Three teams that will each get funding and vehicles from DARPA are Carnegie Mellon University, NASA JPL, and the University of Washington. If everything goes well, we’ll be seeing some absolutely bonkers off-road autonomous racing over the next three years.

The techniques developed through the RACER program aren’t military-specific. For example, you can easily imagine how they could be applied to situations where you’re driving on a road that isn’t part of a data set. Or, there are lots of roads out there that are just terrible,and it would be nice if an autonomous vehicle could handle those as well.

The US Army’s Autonomous Platform Demonstrator (APD).

Each team will be provided with vehicles by DARPA, each of which will have the same sensors, the same computer, and the same ROS based software infrastructure because DARPA wants to emphasize the development of autonomy software and algorithms rather than seeing which team can staple the most expensive sensors to their vehicle.

During the first phase, the vehicles will be off-road buggy-type things, similar to the Polaris MRZR-X. If the first phase is a success and the program enters Phase 2, the vehicles get upgraded, and each team will get to play around with one of the US Army’s Autonomous Platform Demonstrators (APD).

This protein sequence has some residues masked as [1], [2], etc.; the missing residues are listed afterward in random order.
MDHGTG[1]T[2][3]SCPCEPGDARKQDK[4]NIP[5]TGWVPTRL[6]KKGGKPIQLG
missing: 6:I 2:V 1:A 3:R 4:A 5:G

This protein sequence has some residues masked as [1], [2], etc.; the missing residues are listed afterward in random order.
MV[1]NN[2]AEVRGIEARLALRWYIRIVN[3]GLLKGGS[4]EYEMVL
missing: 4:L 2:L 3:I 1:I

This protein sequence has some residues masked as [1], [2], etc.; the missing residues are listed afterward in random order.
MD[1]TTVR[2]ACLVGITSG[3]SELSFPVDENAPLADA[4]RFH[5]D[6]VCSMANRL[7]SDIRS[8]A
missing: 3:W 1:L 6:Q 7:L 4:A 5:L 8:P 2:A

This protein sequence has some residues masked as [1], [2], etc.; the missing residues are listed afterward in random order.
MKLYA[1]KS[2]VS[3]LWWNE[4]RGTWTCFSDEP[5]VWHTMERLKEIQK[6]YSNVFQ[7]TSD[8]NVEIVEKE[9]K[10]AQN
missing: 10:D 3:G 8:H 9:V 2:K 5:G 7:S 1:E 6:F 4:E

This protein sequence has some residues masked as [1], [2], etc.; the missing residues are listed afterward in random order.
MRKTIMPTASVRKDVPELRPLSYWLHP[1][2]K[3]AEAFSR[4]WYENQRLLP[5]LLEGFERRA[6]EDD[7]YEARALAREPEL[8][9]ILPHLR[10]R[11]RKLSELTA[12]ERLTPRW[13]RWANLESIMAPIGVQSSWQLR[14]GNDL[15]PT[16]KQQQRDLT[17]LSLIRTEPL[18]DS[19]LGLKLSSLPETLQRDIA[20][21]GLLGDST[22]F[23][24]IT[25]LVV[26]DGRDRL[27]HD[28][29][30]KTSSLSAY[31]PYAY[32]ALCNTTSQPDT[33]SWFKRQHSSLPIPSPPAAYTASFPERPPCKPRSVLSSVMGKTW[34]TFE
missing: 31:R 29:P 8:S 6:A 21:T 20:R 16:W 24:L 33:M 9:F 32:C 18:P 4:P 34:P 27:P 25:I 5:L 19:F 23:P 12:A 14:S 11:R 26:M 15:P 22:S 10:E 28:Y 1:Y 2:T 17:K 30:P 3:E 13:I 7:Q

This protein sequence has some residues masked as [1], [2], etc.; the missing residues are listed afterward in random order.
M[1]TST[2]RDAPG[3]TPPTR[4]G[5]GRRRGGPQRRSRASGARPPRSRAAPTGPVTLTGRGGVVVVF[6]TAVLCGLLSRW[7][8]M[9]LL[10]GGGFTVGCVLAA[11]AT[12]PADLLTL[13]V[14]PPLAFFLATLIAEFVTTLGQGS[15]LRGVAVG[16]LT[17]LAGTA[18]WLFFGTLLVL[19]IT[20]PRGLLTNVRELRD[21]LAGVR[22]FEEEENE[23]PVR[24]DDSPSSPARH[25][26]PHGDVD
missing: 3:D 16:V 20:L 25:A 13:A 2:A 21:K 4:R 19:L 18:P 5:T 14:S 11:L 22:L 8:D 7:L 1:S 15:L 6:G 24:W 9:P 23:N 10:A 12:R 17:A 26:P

It’s a six-wheeled hybrid electric vehicle that weighs nearly 10 tonnes, and was designed from the ground up to be unmanned. It can reach speeds of 50 miles per hour, climb a one meter step, manage a slope of 60 percent, and turn in place.

DARPA anticipates running a series of field experiments in each phase of the RACER program. Each experiment will be 10 days long, and they’ll take place at six month intervals, with the first having kicked off in March at the National Training Center in Ft. Irwin, CA.

The courses during Phase 1 experiments will likely be about five kilometers long. DARPA describes them as “generally trail-less off-road natural terrain with vegetation, slope, discrete obstacles, and ground surface changes.” The vehicles should also be able to handle common environmental conditions, including “dusk/dawn, moderate dust, moderate rain/snow, light fog, natural shadows, lighting changes, and possibly exposure to night conditions.”